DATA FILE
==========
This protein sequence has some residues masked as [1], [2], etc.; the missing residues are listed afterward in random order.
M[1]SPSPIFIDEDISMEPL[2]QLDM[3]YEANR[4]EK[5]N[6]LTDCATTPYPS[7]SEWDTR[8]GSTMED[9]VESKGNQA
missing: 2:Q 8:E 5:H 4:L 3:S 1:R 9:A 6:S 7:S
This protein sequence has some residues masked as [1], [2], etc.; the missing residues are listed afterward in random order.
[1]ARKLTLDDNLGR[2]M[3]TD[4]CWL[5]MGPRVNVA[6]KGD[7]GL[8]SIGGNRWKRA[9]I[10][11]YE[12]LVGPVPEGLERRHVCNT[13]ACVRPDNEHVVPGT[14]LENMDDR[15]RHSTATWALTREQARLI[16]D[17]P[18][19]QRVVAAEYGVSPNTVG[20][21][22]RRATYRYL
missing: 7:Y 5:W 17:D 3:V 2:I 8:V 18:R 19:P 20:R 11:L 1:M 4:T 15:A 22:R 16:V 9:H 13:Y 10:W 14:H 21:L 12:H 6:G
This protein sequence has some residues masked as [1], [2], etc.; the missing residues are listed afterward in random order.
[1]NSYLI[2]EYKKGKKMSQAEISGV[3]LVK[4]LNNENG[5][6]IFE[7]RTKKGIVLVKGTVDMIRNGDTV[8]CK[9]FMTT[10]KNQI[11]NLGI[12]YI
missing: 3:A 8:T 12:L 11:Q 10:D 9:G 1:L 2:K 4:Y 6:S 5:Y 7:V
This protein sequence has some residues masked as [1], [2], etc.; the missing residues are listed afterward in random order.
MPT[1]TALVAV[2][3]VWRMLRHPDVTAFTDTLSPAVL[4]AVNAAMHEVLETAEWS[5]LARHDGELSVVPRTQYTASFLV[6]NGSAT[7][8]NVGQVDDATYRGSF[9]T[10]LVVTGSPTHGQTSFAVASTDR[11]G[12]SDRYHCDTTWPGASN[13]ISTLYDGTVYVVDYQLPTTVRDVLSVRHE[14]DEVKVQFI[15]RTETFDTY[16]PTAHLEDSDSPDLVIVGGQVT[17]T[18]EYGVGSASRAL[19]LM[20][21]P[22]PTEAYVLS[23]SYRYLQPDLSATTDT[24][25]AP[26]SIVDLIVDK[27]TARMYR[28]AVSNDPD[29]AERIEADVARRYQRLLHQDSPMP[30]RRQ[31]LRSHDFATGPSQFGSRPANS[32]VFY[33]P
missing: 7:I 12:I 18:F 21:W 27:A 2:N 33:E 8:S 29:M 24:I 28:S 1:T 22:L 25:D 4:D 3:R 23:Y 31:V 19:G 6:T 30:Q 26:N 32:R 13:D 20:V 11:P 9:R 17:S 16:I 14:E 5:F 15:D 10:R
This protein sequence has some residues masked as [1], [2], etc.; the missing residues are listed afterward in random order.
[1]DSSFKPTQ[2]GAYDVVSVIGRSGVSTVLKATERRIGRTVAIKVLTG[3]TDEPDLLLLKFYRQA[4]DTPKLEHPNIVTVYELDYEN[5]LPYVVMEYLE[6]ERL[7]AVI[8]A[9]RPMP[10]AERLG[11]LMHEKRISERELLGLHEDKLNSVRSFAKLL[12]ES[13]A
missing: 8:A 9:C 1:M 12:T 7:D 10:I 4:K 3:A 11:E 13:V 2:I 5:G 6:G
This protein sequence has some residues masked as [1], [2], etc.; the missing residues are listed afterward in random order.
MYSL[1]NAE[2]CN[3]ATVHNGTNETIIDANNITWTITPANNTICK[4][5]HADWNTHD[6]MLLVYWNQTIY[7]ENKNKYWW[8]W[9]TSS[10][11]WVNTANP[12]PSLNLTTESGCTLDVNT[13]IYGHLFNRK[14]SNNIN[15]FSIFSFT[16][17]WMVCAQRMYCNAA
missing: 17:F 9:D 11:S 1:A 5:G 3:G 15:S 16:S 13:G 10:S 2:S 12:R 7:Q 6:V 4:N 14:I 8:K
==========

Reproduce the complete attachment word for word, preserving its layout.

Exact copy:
This protein sequence has some residues masked as [1], [2], etc.; the missing residues are listed afterward in random order.
M[1]SPSPIFIDEDISMEPL[2]QLDM[3]YEANR[4]EK[5]N[6]LTDCATTPYPS[7]SEWDTR[8]GSTMED[9]VESKGNQA
missing: 2:Q 8:E 5:H 4:L 3:S 1:R 9:A 6:S 7:S
This protein sequence has some residues masked as [1], [2], etc.; the missing residues are listed afterward in random order.
[1]ARKLTLDDNLGR[2]M[3]TD[4]CWL[5]MGPRVNVA[6]KGD[7]GL[8]SIGGNRWKRA[9]I[10][11]YE[12]LVGPVPEGLERRHVCNT[13]ACVRPDNEHVVPGT[14]LENMDDR[15]RHSTATWALTREQARLI[16]D[17]P[18][19]QRVVAAEYGVSPNTVG[20][21][22]RRATYRYL
missing: 7:Y 5:W 17:D 3:V 2:I 8:V 18:R 19:P 20:R 11:L 1:M 4:T 15:A 22:R 16:V 9:H 13:Y 10:W 14:H 21:L 12:H 6:G
This protein sequence has some residues masked as [1], [2], etc.; the missing residues are listed afterward in random order.
[1]NSYLI[2]EYKKGKKMSQAEISGV[3]LVK[4]LNNENG[5][6]IFE[7]RTKKGIVLVKGTVDMIRNGDTV[8]CK[9]FMTT[10]KNQI[11]NLGI[12]YI
missing: 3:A 8:T 12:L 11:Q 10:D 9:G 1:L 2:K 4:Y 6:S 5:Y 7:V
This protein sequence has some residues masked as [1], [2], etc.; the missing residues are listed afterward in random order.
MPT[1]TALVAV[2][3]VWRMLRHPDVTAFTDTLSPAVL[4]AVNAAMHEVLETAEWS[5]LARHDGELSVVPRTQYTASFLV[6]NGSAT[7][8]NVGQVDDATYRGSF[9]T[10]LVVTGSPTHGQTSFAVASTDR[11]G[12]SDRYHCDTTWPGASN[13]ISTLYDGTVYVVDYQLPTTVRDVLSVRHE[14]DEVKVQFI[15]RTETFDTY[16]PTAHLEDSDSPDLVIVGGQVT[17]T[18]EYGVGSASRAL[19]LM[20][21]P[22]PTEAYVLS[23]SYRYLQPDLSATTDT[24][25]AP[26]SIVDLIVDK[27]TARMYR[28]AVSNDPD[29]AERIEADVARRYQRLLHQDSPMP[30]RRQ[31]LRSHDFATGPSQFGSRPANS[32]VFY[33]P
missing: 7:I 12:I 18:F 21:W 27:A 2:N 33:E 8:S 29:M 24:I 28:S 1:T 22:L 25:D 4:D 3:R 23:Y 31:V 19:G 6:T 30:Q 26:N 32:R 13:D 20:V 11:P 9:R 17:S 16:I 14:E 5:F 15:D 10:R
This protein sequence has some residues masked as [1], [2], etc.; the missing residues are listed afterward in random order.
[1]DSSFKPTQ[2]GAYDVVSVIGRSGVSTVLKATERRIGRTVAIKVLTG[3]TDEPDLLLLKFYRQA[4]DTPKLEHPNIVTVYELDYEN[5]LPYVVMEYLE[6]ERL[7]AVI[8]A[9]RPMP[10]AERLG[11]LMHEKRISERELLGLHEDKLNSVRSFAKLL[12]ES[13]A
missing: 8:A 9:C 1:M 12:T 7:D 10:I 4:K 3:A 11:E 13:V 2:I 5:G 6:G
This protein sequence has some residues masked as [1], [2], etc.; the missing residues are listed afterward in random order.
MYSL[1]NAE[2]CN[3]ATVHNGTNETIIDANNITWTITPANNTICK[4][5]HADWNTHD[6]MLLVYWNQTIY[7]ENKNKYWW[8]W[9]TSS[10][11]WVNTANP[12]PSLNLTTESGCTLDVNT[13]IYGHLFNRK[14]SNNIN[15]FSIFSFT[16][17]WMVCAQRMYCNAA
missing: 17:F 9:D 11:S 1:A 5:G 3:G 15:S 16:S 13:G 10:S 2:S 12:R 7:Q 6:V 4:N 14:I 8:K